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Dueville Comune Cemetery Extension (Dueville, Vicenza Province, Veneto Region, Italy) WWI Commonwealth - 1 South African, 2 French, United Kingdom, 136 total burials.
The extension is a CWGC cemetery and is permanently open. Wheelchair access possible via main entrance. For further information regarding wheelchair access, please contact our enquiries department on telephone number 01628 634221.
Dueville is 12 kilometres north of the town of Vicenza. Leave the piazza in the centre of Dueville and head north towards Montecchio. At the traffic lights turn left onto Via Fosca. The cemetery is 100 metres on the left opposite the comune cemetery. Cemetery address: Via S. Fosca s.n - 36031 Dueville (VI) Veneto. Latitude: 45.63984, Longitude: 11.54823.
The Italians entered the war on the Allied side, declaring war on Austria, in May 1915. Commonwealth forces were at the Italian front between November 1917 and November 1918, and rest camps and medical units were established at various locations in northern Italy behind the front, some of them remaining until 1919. From April 1918 to the early months of 1919, the 9th, 24th and 39th Casualty Clearing Stations occupied the village school at Dueville and used the extension to the communal cemetery for the burial of those who died of wounds or disease. The Allied front on the Asiago Plateau was about 22 kilometres distant; the Piave front, to which the XIVth Corps was moved for the final attack on the Austrian positions in October 1918, was about 64 kilometres from the village. The cemetery now contains 134 Commonwealth burials of the First World War, some of which were brought into the cemetery from other burial grounds after the Armistice and in the following years. The extension also contians two French war graves.

French Military Cemetery at Rome (Roma, Roma Province, Lazio Region, Italy) - 1,888 burials. - Mostly Morrocean and Algerian.
Is just off Via della Camillucia, toward the Olympic Stadium is a modest cemetery for 1,700 French Expediotionary Corps soldiers, mainly Moroccans and Algerians. The cemetery is at the end of a small road, Via dei Casali di S. Spirito. Most of the grave markers bear a muslim crescent while some have crosses. All, however, bear the inscription “Mort pour la France”.

Miano (Miano, Napoli Province, Campania Region, Italy) - Also known as Naples War Cemetery. Please Note: The cemetery is permanently open and may be visited anytime but you should be aware that Naples War Cemetery is located in an area where there have been a number of robberies from individuals. The Commission cannot accept responsibility for any incident which might occur but you may wish to bear this in mind both in planning and during your visit to the cemetery. Wheelchair access to the cemetery is possible, but may be by alternative entrance. For further information regarding wheelchair access, please contact our Enquiries Section on telephone number 01628 507200.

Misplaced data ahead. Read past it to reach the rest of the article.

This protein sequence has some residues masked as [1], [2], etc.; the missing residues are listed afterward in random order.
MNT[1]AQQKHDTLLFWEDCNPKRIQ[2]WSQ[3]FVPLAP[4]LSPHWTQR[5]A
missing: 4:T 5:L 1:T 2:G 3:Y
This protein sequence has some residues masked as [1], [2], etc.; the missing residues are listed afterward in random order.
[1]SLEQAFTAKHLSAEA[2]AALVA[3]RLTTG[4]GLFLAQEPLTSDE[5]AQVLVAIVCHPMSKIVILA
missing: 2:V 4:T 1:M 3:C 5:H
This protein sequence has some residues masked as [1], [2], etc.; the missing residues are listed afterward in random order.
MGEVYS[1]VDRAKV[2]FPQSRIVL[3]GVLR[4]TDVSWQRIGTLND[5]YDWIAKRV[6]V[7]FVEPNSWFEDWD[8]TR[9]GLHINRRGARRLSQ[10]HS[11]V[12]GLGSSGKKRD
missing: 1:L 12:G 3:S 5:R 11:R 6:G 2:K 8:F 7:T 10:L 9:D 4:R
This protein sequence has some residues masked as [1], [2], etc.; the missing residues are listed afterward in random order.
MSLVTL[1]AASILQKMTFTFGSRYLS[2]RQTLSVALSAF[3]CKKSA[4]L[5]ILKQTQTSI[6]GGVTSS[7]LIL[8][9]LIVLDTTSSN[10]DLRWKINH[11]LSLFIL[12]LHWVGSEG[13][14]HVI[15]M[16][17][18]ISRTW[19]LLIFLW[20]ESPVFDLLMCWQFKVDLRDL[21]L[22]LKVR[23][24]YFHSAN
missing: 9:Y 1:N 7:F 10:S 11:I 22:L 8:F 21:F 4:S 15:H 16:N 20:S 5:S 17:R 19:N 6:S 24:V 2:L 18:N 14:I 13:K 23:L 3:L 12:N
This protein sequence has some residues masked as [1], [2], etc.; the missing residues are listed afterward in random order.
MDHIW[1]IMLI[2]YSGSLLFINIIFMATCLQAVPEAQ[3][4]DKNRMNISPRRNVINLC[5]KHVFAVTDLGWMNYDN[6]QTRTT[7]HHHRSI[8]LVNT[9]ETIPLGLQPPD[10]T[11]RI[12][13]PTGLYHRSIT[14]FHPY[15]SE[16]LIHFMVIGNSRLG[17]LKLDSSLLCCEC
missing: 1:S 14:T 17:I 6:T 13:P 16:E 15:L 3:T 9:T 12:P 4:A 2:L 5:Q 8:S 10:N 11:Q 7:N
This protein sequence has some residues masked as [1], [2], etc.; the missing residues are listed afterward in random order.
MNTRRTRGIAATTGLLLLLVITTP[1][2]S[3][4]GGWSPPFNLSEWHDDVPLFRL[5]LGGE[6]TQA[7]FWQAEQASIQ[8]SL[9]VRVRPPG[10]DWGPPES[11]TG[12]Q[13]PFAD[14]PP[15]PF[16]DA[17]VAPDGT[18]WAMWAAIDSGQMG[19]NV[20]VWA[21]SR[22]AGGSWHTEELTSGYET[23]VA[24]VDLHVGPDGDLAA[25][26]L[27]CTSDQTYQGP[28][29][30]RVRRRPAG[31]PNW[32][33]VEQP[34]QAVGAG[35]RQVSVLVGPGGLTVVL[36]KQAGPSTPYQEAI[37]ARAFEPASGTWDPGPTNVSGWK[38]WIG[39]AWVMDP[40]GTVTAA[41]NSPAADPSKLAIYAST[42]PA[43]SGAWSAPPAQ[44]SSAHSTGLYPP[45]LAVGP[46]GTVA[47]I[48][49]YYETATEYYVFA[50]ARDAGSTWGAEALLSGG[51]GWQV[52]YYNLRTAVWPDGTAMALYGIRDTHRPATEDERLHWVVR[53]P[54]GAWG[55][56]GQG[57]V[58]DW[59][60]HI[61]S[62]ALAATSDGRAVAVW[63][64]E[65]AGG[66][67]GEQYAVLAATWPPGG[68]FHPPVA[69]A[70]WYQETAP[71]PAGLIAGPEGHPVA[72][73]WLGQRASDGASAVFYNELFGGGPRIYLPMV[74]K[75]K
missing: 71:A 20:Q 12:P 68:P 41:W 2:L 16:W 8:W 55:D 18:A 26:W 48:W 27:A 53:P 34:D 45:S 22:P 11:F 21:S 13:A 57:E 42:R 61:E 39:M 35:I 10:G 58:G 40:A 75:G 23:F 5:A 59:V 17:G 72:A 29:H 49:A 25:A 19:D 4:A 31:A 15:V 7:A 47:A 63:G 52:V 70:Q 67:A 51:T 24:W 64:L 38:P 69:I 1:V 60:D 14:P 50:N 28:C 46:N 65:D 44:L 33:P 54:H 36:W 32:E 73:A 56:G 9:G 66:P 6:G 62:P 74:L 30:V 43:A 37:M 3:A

The War Cemetery lies in the locality of Miano at Via Vincenzo Ianfolla, off the Corso Secondigliano, in the Commune and Province of Naples. Take the autostrada A1, the Rome to Naples road. After the last toll booth, carry on following the signs for the airport. Pass the end of the airport approach road and turn right at the next T junction, following the main road for about 4 kilometres. Cemetery address: Via Vincenzo Janfolla - 80145 Milano (NA) Campania. GPS Co-ordinates: Latitude: 40.88497, Longitude: 14.24000.

The 65th and 92nd General Hospitals were in Naples from late in 1943 until the end of the war, also the 67th General Hospital for the greater part of that time. The site for the war cemetery was chosen in November 1943 and burials were made in it from the hospitals and garrison. Later graves were brought in from a number of small cemeteries in the immediate vicinity. Naples War Cemetery contains 1,202 Commonwealth burials of the Second World War. There are also some non war burials and war graves of other nationalities, including French.